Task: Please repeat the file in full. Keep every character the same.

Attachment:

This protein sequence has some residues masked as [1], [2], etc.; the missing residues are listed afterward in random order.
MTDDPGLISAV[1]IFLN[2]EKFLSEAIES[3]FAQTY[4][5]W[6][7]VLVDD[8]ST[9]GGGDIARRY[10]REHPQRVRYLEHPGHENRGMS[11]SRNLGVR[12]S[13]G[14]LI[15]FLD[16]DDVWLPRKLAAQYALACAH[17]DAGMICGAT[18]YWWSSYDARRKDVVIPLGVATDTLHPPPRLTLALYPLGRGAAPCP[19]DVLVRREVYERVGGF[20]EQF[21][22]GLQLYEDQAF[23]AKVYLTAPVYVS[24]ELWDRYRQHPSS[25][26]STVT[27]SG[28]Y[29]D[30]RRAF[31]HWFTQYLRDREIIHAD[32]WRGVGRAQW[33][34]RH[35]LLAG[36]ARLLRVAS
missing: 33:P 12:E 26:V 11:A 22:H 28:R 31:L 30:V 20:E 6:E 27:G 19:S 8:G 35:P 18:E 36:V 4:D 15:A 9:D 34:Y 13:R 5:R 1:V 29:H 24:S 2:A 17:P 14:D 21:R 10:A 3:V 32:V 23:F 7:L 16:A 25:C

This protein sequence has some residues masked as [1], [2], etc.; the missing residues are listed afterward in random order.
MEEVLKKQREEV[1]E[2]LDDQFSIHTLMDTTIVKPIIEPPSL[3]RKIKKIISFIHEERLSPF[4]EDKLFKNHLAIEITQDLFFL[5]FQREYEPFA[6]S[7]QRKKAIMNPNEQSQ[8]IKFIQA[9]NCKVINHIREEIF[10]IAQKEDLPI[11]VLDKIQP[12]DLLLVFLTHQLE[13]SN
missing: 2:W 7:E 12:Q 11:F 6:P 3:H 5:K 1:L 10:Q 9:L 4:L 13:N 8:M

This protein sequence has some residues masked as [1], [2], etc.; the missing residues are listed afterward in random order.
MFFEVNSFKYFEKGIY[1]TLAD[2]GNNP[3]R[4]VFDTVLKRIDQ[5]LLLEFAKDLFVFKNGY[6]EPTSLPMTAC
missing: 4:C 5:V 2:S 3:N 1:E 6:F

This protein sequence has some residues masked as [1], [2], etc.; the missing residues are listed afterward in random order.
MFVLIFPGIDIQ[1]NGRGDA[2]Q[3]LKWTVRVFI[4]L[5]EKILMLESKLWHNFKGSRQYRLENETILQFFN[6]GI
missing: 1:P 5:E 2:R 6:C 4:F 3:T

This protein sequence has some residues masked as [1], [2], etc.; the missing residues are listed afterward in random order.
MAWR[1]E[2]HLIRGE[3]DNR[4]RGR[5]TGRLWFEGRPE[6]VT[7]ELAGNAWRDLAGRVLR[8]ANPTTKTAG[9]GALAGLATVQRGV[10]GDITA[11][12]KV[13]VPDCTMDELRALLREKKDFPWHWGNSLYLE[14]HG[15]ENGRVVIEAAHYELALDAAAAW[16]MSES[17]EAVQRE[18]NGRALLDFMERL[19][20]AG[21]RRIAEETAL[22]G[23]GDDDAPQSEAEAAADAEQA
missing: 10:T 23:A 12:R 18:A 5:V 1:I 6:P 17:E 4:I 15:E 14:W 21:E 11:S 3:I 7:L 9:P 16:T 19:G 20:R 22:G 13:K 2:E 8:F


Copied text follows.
This protein sequence has some residues masked as [1], [2], etc.; the missing residues are listed afterward in random order.
MTDDPGLISAV[1]IFLN[2]EKFLSEAIES[3]FAQTY[4][5]W[6][7]VLVDD[8]ST[9]GGGDIARRY[10]REHPQRVRYLEHPGHENRGMS[11]SRNLGVR[12]S[13]G[14]LI[15]FLD[16]DDVWLPRKLAAQYALACAH[17]DAGMICGAT[18]YWWSSYDARRKDVVIPLGVATDTLHPPPRLTLALYPLGRGAAPCP[19]DVLVRREVYERVGGF[20]EQF[21][22]GLQLYEDQAF[23]AKVYLTAPVYVS[24]ELWDRYRQHPSS[25][26]STVT[27]SG[28]Y[29]D[30]RRAF[31]HWFTQYLRDREIIHAD[32]WRGVGRAQW[33][34]RH[35]LLAG[36]ARLLRVAS
missing: 33:P 12:E 26:V 11:A 22:H 28:R 31:L 30:V 20:E 6:E 27:G 19:S 8:G 35:P 18:E 36:V 4:D 15:A 9:D 34:Y 13:R 5:R 1:V 29:H 24:S 2:A 17:P 14:D 21:R 10:A 3:V 32:V 23:F 7:L 16:A 25:C

This protein sequence has some residues masked as [1], [2], etc.; the missing residues are listed afterward in random order.
MEEVLKKQREEV[1]E[2]LDDQFSIHTLMDTTIVKPIIEPPSL[3]RKIKKIISFIHEERLSPF[4]EDKLFKNHLAIEITQDLFFL[5]FQREYEPFA[6]S[7]QRKKAIMNPNEQSQ[8]IKFIQA[9]NCKVINHIREEIF[10]IAQKEDLPI[11]VLDKIQP[12]DLLLVFLTHQLE[13]SN
missing: 2:W 7:E 12:Q 11:F 6:P 3:H 5:K 1:L 10:Q 9:L 4:L 13:N 8:M

This protein sequence has some residues masked as [1], [2], etc.; the missing residues are listed afterward in random order.
MFFEVNSFKYFEKGIY[1]TLAD[2]GNNP[3]R[4]VFDTVLKRIDQ[5]LLLEFAKDLFVFKNGY[6]EPTSLPMTAC
missing: 4:C 5:V 2:S 3:N 1:E 6:F

This protein sequence has some residues masked as [1], [2], etc.; the missing residues are listed afterward in random order.
MFVLIFPGIDIQ[1]NGRGDA[2]Q[3]LKWTVRVFI[4]L[5]EKILMLESKLWHNFKGSRQYRLENETILQFFN[6]GI
missing: 1:P 5:E 2:R 6:C 4:F 3:T

This protein sequence has some residues masked as [1], [2], etc.; the missing residues are listed afterward in random order.
MAWR[1]E[2]HLIRGE[3]DNR[4]RGR[5]TGRLWFEGRPE[6]VT[7]ELAGNAWRDLAGRVLR[8]ANPTTKTAG[9]GALAGLATVQRGV[10]GDITA[11][12]KV[13]VPDCTMDELRALLREKKDFPWHWGNSLYLE[14]HG[15]ENGRVVIEAAHYELALDAAAAW[16]MSES[17]EAVQRE[18]NGRALLDFMERL[19][20]AG[21]RRIAEETAL[22]G[23]GDDDAPQSEAEAAADAEQA
missing: 10:T 23:A 12:R 18:A 5:V 1:I 6:P 17:E 4:I 15:E 14:W 21:E 11:S 3:I 7:L 9:P 16:T 19:G 20:R 22:G 13:K 2:E 8:F